Dropbox and Microsoft put away the boxing gloves with new integration

Stuart Lauchlan Profile picture for user slauchlan November 4, 2014
In another sign of the new regime under Satya Nadella on Microsoft, Office 365 users will soon see the Dropbox icon pop up alongside the firm’s own OneDrive on tablets and mobile devices.

Up until now, Dropbox users have only been able to preview Office documents. But over the next few weeks, new editing capabilities will roll out to all Dropbox users on iOS and Android over the next few weeks, while Dropbox for Business users with Office 365 licenses will get access to this functionality in the first half of 2015.

The alliance comes only a few days after Microsoft announced it is removing OneDrive storage limits for Office 365 Home, Personal, or University subscribers, with OneDrive for Business customers further down the road. That was a clear shot across the bows to Dropbox and Google.

But there are clear reasons for this new found detente, not the least of which is that more than 35 billion Office files are stored in Dropbox today, Furthermore, Dropbox capabilities are a key item on the Office 365 for iPad wish list.

Dropbox’s Ilya Fushman said:

Today, Dropbox has 300 million users, of whom 70% are international, and a ton of them use Dropbox to get work done. These people have uploaded something like 35 billion Office files. Today, they get a great experience on the desktop, but what we’re doing now is taking that experience to mobile and the web.

Features that users will get from this alliance include the ability to:

  • Edit Office files from the Dropbox mobile app and sync changes across devices.
  • Create a file at home and finish it on the go — any edits will automatically save to Dropbox.
  • Access Dropbox files from the Office app and save new files to Dropbox. Sync docs without leaving the Office app.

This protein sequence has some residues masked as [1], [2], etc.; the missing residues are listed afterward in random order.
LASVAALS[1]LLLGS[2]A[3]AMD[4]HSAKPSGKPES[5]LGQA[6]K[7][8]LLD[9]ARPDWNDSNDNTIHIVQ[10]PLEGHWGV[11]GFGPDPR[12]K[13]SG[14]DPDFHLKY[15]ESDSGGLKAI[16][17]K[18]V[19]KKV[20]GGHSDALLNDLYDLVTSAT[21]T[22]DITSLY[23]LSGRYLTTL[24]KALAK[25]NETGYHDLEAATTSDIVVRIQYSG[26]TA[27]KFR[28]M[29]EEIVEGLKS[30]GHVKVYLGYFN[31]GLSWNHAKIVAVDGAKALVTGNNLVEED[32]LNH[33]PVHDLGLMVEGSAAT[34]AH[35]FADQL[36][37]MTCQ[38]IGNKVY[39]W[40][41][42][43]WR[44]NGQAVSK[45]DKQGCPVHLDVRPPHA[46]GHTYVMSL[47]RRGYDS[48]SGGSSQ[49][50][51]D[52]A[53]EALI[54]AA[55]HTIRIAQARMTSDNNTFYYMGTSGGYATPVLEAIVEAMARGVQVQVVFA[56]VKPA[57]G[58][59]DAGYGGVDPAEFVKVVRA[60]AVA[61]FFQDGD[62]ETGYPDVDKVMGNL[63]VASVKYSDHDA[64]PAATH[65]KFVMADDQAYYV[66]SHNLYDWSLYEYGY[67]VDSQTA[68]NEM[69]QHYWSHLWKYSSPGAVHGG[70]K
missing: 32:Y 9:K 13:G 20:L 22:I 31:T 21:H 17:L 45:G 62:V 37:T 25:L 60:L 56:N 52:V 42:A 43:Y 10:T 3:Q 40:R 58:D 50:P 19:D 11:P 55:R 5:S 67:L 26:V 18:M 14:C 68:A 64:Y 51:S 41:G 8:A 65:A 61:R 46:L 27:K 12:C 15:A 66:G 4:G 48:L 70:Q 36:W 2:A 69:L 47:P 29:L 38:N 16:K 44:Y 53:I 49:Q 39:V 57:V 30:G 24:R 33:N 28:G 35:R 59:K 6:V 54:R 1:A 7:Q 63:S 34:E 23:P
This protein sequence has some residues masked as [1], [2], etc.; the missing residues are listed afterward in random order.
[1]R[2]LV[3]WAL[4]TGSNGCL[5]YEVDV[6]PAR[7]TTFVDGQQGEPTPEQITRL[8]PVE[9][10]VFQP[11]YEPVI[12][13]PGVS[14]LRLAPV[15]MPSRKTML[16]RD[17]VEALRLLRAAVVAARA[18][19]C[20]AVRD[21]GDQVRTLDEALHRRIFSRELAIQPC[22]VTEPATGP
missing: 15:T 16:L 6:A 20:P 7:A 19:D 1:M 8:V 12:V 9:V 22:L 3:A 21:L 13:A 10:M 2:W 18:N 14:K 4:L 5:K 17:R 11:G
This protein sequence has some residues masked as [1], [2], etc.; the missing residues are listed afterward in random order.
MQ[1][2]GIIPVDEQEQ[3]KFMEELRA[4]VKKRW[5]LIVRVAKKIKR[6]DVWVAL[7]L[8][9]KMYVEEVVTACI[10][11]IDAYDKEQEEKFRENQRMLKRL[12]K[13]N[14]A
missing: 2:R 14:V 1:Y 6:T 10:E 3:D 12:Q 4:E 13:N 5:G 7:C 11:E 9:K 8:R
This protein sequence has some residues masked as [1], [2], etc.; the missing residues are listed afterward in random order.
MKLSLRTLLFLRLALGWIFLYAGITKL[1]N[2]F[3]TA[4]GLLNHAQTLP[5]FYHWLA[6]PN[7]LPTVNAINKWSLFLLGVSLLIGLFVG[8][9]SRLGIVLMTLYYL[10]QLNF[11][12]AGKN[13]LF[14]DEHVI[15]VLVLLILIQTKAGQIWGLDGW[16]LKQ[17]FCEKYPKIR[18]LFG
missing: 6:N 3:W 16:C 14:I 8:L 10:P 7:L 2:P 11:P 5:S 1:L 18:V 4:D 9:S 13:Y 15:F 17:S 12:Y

• Share Dropbox links from Office.
  • Share documents by sending a Dropbox link.

There’s no mention of integrating Dropbox with Office on the desktop as yet.

One potential loser here appears to rival Box, whose Box for Office 365 is an extension that allows users to access documents stored in Box without leaving Word, Excel or Powerpoint on their PC, but not the type of integration Dropbox has won.

Box CEO Aaron Levie said at the time of the announcement in September:

We’ve also heard from customers that they want it available in Office on the iPad. Fortunately, Microsoft is taking a much more open stance. It is becoming more interopable so we are quite confident this is an integration it will be building towards.

But he ended up flashing up an image of Nadella’s Twitter profile and urging the audience at BoxWorks to tweet him in favor of Box integration with Office for iPad:

Here is one person who can make this go along a lot faster. You can reach out to him at any time you like to say you want Box for Office 365 on the iPad.

That may seem less likely today.

My take

Good move for Dropbox which gains approved access to all that Microsoft user base and another sign that Nadella’s push for more openness and partnering by Microsoft is not just fine words.

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